Saturday, December 5, 2009

Death and the Zebras

This remarkable poem by the Basque poet Bernardo Atxaga, translated by Amaia Gabantxo, appears in the current issue of the Canadian literary journal BRICK.


We were 157 zebras
galloping down the parched plain,
I ran behind zebra 24,
25, and 26,
ahead of 61 and 62
and suddenly we were overtaken with a jump
by 118 and 119,
both of them shouting river, river,
and 25, very happy, repeated river, river,
and suddenly 130 reached us
running, shouting, very happy, river, river,
and 25 took a left turn
ahead of 24 and 26
and suddenly I saw the sun on the river
sparkling full of sparkly splashes
and 8 and 9 passed me
running in the opposite direction
with their mouths full of water
and wet legs and white chests
very happy, shouting go,go,go
and I stumbled suddenly with 5 and 7
who were also running in the opposite directions
but shouting crocodiles, crocodiles,
and then 6 and 30 and 14 ran past us
very frightened, shouting crocodiles, crocodiles, go, go, go
and I drank water, I drank sparkling water
full of sparky splashes and sun;
crocodile, crocodile, shouted 25, very frightened,
crocodile, I repeated, rearing back
and running very frightened in the opposite direction
I suddenly collided with 149
and 150 and 151,
running, shouting very happy river,river,
crocodiles, crocodiles,
I shouted back, very frightened
with my mouth full of water
and wet legs and wet chest
I kept galloping down the parched plain
behind 24 and 26
ahead of 61 and 62 and 63
and suddenly I saw, I saw a gap
between 24 and 26, a gap
and I kept galloping down the parched plain
and I saw the gap again, the gap again,
between 24 and 26
and I jumped and filled the gap.

We were 149 zebras
galloping down the parched plain,
and head of me were 12, 13
and 14, and behind me
43 and 44.


Unknown said...

beautiful, powerful, and because it's convincing, eerie.

Mark Doty said...

I feel that way too -- that despite the fact that we understand these events as metaphors for or projections of human experience, it somehow manages to convince me that this is exactly how zebras would see things, how they'd think. How did he do that?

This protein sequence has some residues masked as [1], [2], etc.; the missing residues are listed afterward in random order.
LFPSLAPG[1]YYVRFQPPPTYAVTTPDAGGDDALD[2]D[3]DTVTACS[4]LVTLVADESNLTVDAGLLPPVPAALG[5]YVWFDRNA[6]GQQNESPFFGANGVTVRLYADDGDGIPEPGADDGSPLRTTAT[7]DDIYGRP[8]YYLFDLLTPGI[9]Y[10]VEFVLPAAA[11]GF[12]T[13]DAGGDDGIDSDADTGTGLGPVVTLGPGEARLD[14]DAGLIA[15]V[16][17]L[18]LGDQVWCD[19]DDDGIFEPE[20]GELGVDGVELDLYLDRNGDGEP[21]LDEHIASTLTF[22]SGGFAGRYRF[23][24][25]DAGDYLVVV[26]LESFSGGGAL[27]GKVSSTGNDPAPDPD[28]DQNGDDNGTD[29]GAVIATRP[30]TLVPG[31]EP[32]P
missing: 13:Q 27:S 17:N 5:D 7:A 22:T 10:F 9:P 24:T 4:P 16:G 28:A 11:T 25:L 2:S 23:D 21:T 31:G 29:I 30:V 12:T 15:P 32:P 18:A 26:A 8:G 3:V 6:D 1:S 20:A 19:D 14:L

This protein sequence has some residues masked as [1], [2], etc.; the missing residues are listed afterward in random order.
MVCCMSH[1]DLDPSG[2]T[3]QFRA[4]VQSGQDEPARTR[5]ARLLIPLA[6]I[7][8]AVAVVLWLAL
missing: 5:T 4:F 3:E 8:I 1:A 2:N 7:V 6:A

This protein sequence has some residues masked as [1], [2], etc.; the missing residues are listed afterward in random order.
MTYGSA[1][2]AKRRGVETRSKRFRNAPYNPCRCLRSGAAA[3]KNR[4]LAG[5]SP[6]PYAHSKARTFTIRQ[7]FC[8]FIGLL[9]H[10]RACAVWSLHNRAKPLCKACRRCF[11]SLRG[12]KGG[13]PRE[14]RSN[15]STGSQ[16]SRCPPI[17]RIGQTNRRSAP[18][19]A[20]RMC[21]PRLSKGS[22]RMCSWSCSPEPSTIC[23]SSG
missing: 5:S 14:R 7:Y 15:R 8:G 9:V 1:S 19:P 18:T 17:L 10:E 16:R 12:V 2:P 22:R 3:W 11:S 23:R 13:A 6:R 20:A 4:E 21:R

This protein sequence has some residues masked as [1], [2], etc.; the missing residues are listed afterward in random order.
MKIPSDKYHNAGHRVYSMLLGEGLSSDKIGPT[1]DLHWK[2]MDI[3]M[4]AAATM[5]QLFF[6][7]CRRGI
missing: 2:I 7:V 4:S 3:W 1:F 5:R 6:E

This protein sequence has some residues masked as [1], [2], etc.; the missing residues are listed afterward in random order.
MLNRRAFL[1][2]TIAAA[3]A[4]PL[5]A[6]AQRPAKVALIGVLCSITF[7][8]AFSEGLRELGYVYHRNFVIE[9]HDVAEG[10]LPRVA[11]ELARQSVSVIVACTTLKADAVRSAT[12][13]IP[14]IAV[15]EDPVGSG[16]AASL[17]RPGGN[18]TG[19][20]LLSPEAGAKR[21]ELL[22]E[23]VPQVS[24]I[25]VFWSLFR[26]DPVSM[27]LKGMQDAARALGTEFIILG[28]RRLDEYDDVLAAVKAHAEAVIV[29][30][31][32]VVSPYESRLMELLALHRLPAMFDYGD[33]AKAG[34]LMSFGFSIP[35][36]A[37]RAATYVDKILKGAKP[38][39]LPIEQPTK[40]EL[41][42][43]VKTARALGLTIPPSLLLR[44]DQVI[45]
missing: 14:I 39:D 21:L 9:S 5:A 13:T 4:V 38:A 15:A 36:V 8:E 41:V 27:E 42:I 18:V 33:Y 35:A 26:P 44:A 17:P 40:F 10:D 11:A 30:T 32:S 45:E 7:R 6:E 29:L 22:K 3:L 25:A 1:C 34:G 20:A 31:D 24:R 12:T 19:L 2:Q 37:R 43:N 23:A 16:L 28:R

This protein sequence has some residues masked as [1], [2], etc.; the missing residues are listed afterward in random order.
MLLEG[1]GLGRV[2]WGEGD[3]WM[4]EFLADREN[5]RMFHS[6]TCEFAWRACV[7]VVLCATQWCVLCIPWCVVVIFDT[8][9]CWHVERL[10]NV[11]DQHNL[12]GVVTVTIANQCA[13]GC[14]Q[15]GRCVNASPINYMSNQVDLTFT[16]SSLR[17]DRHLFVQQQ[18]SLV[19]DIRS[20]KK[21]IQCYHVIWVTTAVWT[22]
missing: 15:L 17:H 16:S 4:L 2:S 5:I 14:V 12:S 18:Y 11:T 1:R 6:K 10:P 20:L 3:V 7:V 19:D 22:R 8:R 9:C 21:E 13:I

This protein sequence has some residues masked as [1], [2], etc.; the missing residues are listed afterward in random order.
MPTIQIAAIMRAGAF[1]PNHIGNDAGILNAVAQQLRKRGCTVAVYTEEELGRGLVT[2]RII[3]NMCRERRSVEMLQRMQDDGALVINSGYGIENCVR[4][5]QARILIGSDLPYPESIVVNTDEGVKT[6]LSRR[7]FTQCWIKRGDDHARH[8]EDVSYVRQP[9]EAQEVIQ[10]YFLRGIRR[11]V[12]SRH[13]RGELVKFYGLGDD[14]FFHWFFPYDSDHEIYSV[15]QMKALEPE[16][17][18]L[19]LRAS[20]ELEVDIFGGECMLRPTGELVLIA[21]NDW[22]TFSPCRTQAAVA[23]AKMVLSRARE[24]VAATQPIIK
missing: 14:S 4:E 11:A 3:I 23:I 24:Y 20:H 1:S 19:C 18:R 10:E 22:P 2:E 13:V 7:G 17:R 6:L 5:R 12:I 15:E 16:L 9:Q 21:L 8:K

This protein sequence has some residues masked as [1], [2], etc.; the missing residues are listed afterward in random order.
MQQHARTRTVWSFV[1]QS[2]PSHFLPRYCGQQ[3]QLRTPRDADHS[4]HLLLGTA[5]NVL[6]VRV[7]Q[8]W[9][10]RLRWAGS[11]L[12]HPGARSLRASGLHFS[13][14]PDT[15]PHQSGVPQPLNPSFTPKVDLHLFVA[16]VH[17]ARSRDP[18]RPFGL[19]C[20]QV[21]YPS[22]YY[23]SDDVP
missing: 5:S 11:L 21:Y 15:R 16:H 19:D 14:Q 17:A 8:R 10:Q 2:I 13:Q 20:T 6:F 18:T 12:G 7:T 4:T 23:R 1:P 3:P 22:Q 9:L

apprentice said...

I agree with all that been said. He must have watched some wildlife footage of mass migrations - but the random numbering is the key yo it I think, it gives you the sense of the ebb and flow of a huge herd running full pelt, and we can all add our own experiences of big crowds to know how that feels.

Jason Schneiderman said...

Reminds me of Les Murray's "The Cows on Killing Day" (first line: "All me are standing on feed. The sky is shining.") But this poem inverts the anonymity of numbers into a remarkable specificity by which the zebras have an amazing knoweldge of their own identities. Love it.

Stephen said...

Wow! That is really terrific. I agree that it manages to convince one that this is exactly how zebras would see things.
Thank you!

Rethabile said...

Love it. Wish the prairie wasn't parched, though. It only sometimes is, and whatever its condition, zebras have to drink.

Jeanne Fiedler said...

I think this poem is sad, because it leaves me feeling the powerful vulnerablity and innocence animals have and how hard it must be to live in the wild. Zebras are so beautiful and hold a special meaning today known as progress. It's frightening though, and I'm still afraid for them.

Mark McGuinness said...

Thank you! Great find. I agree with Apprentice that the numbers are the key to it. Strange and convincing. Also surreally reminiscent of a marathon or motor race, where all the competitors are numbered. said...

I agree with all who said the key is in the numbers. As the poem progresses, the numbers start to function like names, making the speaker one of the herd, knowing his fellow zebras individually.